A proud President Sarkozy has a spring in his step after the birth of his brainchild, The Mediterranean Union. For the most part it revives the 1995 Barcelona Process, which had been gathering dust in recent years.
Despite a lukewarm reception from leaders in northern Europe, Sarkozy brought to the table all 27 EU members plus 16 other countries with Mediterranean coastlines. In all, around one billion citizens were represented, with the only absentee being Libya.
Sarkozy has already set out his plans for the Union’s future. Drawing the inaugural summit to a close, he said discussions had been “extremely rich.” He announced there would be a summit every two years and that the Union would be co-presided by one northern and one southern Mediterranean country. France and Egypt will get the ball rolling.
A General Secretariat will be in charge of raising funds and following the Union’s projects to fruition.
For the time being these regional initiatives include: de-pollution of the sea, improving transport routes across and around the Med, working to prevent and better respond to natural and man-made disasters, developing alternative energy, setting up a pan-Mediterranean University and helping small and medium-sized businesses.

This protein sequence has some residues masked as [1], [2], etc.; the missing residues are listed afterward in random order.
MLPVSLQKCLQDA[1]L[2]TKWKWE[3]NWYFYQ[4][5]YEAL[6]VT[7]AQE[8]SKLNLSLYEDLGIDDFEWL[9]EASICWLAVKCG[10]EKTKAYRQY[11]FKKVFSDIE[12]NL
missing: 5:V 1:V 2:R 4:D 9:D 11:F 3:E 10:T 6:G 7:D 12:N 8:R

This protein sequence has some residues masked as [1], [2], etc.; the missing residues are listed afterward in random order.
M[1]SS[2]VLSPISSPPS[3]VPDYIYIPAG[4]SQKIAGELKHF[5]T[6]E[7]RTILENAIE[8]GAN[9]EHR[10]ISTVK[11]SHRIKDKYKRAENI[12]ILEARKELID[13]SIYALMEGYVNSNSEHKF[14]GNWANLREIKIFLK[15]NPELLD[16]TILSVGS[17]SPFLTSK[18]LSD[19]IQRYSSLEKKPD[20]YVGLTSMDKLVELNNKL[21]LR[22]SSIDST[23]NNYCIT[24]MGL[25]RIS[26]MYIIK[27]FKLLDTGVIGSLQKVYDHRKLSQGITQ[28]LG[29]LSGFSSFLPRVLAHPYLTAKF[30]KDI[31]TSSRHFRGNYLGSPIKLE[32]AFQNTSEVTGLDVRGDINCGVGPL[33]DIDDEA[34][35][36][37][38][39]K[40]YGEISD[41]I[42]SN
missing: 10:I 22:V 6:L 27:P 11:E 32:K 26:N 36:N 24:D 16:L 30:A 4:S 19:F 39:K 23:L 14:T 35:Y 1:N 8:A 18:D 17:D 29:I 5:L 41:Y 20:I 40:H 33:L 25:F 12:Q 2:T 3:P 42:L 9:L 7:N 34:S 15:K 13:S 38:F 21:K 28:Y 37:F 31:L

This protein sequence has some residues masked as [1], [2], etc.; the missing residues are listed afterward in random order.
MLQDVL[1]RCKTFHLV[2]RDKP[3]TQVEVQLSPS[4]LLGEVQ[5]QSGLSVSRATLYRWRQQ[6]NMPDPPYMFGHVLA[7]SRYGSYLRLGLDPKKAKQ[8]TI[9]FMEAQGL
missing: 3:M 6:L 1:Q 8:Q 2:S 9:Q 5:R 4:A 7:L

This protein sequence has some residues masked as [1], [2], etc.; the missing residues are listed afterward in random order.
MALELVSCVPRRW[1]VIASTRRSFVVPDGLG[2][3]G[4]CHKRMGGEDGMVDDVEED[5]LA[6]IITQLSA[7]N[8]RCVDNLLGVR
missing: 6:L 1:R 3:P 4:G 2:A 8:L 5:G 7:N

On the diplomatic front, the summit was noticeable for Syria’s return from the international wilderness.
Syrian President Bashar al-Assad pledged to re-establish diplomatic relations with Lebanon and his meeting with Lebanese President Michel Suleiman provided one of the photographic highlights in Paris.
Another was the firm handshake between Israel’s Ehud Olmert and the Palestinian leader Mahmoud Abbas. The two sides have never been closer to a peace deal said Olmert. However, behind the symbolic gestures and declarations of goodwill lie some less enthusiastic voices.
The Swedish Foreign Minister for example tempered the optimism, saying that “the world would not be changed by this meeting.” Sweden is among a group of EU countries that are more concerned with a partnership to the east rather than the south of Europe.
As for funding, Brussels has already warned that little EU money will be available for Mediterranean Union projects.